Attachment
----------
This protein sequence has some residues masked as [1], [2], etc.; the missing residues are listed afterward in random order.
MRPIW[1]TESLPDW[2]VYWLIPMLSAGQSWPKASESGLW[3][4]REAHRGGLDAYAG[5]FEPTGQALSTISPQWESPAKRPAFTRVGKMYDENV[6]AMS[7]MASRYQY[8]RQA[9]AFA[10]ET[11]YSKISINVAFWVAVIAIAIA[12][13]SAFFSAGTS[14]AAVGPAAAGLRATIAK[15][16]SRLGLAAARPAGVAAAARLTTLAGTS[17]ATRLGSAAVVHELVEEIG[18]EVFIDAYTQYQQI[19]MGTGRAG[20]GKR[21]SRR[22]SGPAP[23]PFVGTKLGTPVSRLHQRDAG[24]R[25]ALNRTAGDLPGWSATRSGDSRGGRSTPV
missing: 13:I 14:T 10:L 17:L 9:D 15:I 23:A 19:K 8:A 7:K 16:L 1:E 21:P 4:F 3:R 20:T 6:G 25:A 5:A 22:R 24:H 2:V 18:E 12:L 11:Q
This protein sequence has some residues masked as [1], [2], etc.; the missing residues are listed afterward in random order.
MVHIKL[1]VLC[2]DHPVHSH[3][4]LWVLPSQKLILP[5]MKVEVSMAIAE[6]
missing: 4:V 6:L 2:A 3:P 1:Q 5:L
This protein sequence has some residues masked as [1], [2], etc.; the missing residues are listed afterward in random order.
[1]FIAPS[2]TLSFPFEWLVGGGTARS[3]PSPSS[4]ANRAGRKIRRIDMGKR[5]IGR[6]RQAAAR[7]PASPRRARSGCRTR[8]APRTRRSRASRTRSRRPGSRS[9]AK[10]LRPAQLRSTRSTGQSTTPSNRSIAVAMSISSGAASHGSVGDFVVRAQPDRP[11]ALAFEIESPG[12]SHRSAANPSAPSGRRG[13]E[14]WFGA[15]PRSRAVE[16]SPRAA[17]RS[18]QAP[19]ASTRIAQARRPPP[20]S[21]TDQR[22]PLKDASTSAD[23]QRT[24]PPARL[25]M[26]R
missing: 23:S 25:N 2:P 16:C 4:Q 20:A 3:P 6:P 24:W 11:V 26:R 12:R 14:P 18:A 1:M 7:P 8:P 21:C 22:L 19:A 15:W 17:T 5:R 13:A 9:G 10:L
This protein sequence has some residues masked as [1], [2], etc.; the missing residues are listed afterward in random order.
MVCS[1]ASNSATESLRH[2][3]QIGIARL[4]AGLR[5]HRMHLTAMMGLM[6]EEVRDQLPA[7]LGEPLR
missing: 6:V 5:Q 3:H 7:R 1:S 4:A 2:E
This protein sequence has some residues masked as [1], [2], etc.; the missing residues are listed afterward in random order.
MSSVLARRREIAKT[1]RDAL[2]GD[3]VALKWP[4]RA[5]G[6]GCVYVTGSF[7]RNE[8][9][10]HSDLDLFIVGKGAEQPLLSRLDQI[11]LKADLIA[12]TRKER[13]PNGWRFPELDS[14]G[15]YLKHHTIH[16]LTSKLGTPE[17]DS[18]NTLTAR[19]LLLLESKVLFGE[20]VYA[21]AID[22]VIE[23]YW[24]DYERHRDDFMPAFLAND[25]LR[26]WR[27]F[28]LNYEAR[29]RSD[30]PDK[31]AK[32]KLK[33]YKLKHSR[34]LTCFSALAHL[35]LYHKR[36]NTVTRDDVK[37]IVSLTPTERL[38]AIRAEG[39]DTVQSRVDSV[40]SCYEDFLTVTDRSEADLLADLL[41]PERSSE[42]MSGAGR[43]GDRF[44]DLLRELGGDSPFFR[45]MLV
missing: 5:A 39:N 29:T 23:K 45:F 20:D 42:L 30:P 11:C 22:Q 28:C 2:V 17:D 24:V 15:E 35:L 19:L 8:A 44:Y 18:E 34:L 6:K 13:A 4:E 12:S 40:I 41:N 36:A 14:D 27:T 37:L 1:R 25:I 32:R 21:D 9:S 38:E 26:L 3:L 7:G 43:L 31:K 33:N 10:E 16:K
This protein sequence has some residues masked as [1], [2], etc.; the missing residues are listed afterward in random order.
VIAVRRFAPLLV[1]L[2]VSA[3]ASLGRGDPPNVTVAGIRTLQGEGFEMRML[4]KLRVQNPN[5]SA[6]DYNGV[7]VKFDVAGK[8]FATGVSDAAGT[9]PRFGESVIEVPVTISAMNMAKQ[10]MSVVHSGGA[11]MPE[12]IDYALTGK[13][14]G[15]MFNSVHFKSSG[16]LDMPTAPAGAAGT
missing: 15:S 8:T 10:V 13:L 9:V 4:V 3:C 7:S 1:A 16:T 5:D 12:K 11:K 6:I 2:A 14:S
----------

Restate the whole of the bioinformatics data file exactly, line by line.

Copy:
This protein sequence has some residues masked as [1], [2], etc.; the missing residues are listed afterward in random order.
MRPIW[1]TESLPDW[2]VYWLIPMLSAGQSWPKASESGLW[3][4]REAHRGGLDAYAG[5]FEPTGQALSTISPQWESPAKRPAFTRVGKMYDENV[6]AMS[7]MASRYQY[8]RQA[9]AFA[10]ET[11]YSKISINVAFWVAVIAIAIA[12][13]SAFFSAGTS[14]AAVGPAAAGLRATIAK[15][16]SRLGLAAARPAGVAAAARLTTLAGTS[17]ATRLGSAAVVHELVEEIG[18]EVFIDAYTQYQQI[19]MGTGRAG[20]GKR[21]SRR[22]SGPAP[23]PFVGTKLGTPVSRLHQRDAG[24]R[25]ALNRTAGDLPGWSATRSGDSRGGRSTPV
missing: 13:I 14:T 10:L 17:L 9:D 15:I 23:A 19:K 8:A 7:K 16:L 1:E 21:P 4:F 3:R 20:T 6:G 25:A 5:A 22:R 24:H 2:V 18:E 12:L 11:Q
This protein sequence has some residues masked as [1], [2], etc.; the missing residues are listed afterward in random order.
MVHIKL[1]VLC[2]DHPVHSH[3][4]LWVLPSQKLILP[5]MKVEVSMAIAE[6]
missing: 4:V 6:L 2:A 3:P 1:Q 5:L
This protein sequence has some residues masked as [1], [2], etc.; the missing residues are listed afterward in random order.
[1]FIAPS[2]TLSFPFEWLVGGGTARS[3]PSPSS[4]ANRAGRKIRRIDMGKR[5]IGR[6]RQAAAR[7]PASPRRARSGCRTR[8]APRTRRSRASRTRSRRPGSRS[9]AK[10]LRPAQLRSTRSTGQSTTPSNRSIAVAMSISSGAASHGSVGDFVVRAQPDRP[11]ALAFEIESPG[12]SHRSAANPSAPSGRRG[13]E[14]WFGA[15]PRSRAVE[16]SPRAA[17]RS[18]QAP[19]ASTRIAQARRPPP[20]S[21]TDQR[22]PLKDASTSAD[23]QRT[24]PPARL[25]M[26]R
missing: 23:S 25:N 2:P 16:C 4:Q 20:A 3:P 6:P 24:W 11:V 26:R 12:R 14:P 18:A 1:M 7:P 8:P 21:C 22:L 19:A 15:W 17:T 5:R 13:A 9:G 10:L
This protein sequence has some residues masked as [1], [2], etc.; the missing residues are listed afterward in random order.
MVCS[1]ASNSATESLRH[2][3]QIGIARL[4]AGLR[5]HRMHLTAMMGLM[6]EEVRDQLPA[7]LGEPLR
missing: 6:V 5:Q 3:H 7:R 1:S 4:A 2:E
This protein sequence has some residues masked as [1], [2], etc.; the missing residues are listed afterward in random order.
MSSVLARRREIAKT[1]RDAL[2]GD[3]VALKWP[4]RA[5]G[6]GCVYVTGSF[7]RNE[8][9][10]HSDLDLFIVGKGAEQPLLSRLDQI[11]LKADLIA[12]TRKER[13]PNGWRFPELDS[14]G[15]YLKHHTIH[16]LTSKLGTPE[17]DS[18]NTLTAR[19]LLLLESKVLFGE[20]VYA[21]AID[22]VIE[23]YW[24]DYERHRDDFMPAFLAND[25]LR[26]WR[27]F[28]LNYEAR[29]RSD[30]PDK[31]AK[32]KLK[33]YKLKHSR[34]LTCFSALAHL[35]LYHKR[36]NTVTRDDVK[37]IVSLTPTERL[38]AIRAEG[39]DTVQSRVDSV[40]SCYEDFLTVTDRSEADLLADLL[41]PERSSE[42]MSGAGR[43]GDRF[44]DLLRELGGDSPFFR[45]MLV
missing: 5:A 39:N 29:T 23:K 45:F 20:D 42:L 30:P 11:C 22:Q 28:C 2:V 17:D 24:V 15:E 35:L 19:L 8:A 44:Y 18:E 34:L 6:K 13:A 4:E 12:S 40:I 41:N 36:A 14:D 27:T 37:L 1:R 25:I 32:R 21:D 9:S 38:E 26:L 3:L 7:G 43:L 31:K 33:N 10:E 16:K
This protein sequence has some residues masked as [1], [2], etc.; the missing residues are listed afterward in random order.
VIAVRRFAPLLV[1]L[2]VSA[3]ASLGRGDPPNVTVAGIRTLQGEGFEMRML[4]KLRVQNPN[5]SA[6]DYNGV[7]VKFDVAGK[8]FATGVSDAAGT[9]PRFGESVIEVPVTISAMNMAKQ[10]MSVVHSGGA[11]MPE[12]IDYALTGK[13][14]G[15]MFNSVHFKSSG[16]LDMPTAPAGAAGT
missing: 15:S 8:T 10:V 13:L 9:V 4:V 3:C 7:S 1:A 16:T 5:D 12:K 11:K 6:I 2:A 14:S